field day celebration
about the StonyFIELDS Initiative
about Bug Light Park
Bug Light Park, home to the Portland Breakwater Lighthouse, offers expansive views of Portland Harbor and the skyline of Maine’s largest city. The 8.78 acre park was the site of major shipbuilding activity during WWII. Bug Light Park is a popular destination for picnicking, boating, kite flying and salt water fishing.
The Portland Breakwater Lighthouse was built in 1875 and is one of Maine's most elegant lighthouses. Though modeled on an ancient Greek monument, it was built with plates of cast iron. It was dubbed "Bug Light" due to its small size.
why Bug Light Park
- Under the ordinance, only organic pesticides (approved for use under the USDA’s National Organic Program) or classified as “minimum risk” by the USEPA are allowed for use. All other pesticides are restricted on both public and private property, whether managed by a commercial operator, licensed applicator, business owner or resident.
- The City's Pesticide Use Ordinance establishes organic land care methods as the primary means to care for and maintain property in South Portland including lawns, gardens, athletic fields, parks, and playgrounds.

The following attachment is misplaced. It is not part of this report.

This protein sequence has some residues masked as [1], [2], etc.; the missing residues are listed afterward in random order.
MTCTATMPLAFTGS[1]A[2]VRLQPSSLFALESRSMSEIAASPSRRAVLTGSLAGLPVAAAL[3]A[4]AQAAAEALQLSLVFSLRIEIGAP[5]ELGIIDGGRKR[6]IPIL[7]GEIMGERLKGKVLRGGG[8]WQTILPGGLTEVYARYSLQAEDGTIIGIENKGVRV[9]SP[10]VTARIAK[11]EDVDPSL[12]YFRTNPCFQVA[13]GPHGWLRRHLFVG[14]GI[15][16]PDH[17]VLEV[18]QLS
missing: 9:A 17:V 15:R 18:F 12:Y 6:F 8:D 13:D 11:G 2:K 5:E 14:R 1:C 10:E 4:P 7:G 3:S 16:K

- South Portland created “Grow Healthy South Portland” to help educate people about organic land care products and practices.
- Since 2017, all of South Portland’s playing fields, parks, and public spaces are managed without pesticides.
- Some areas have been more actively managed than others. At Bug Light Park, the Parks department has only been mowing. Now Stonyfield Organic and South Portland are working together to make Bug Light Park a demonstration area for how to take a challenging landscape (compacted soil, no irrigation, saltwater ocean spray, etc) and rehab it organically.
Stonyfield has given the city of South Portland a donation to be used towards the rehabilitation of Bug Light Park. In August of 2018, Chip Osborne, of Osborne Organics who is leading the field maintenance project, visited the park to do a site assessment, collected soil samples, and began to draft his maintenance plans.
Stonyfield will be monitoring the progress of the transition along the way and will communicate any and all updates here on this page.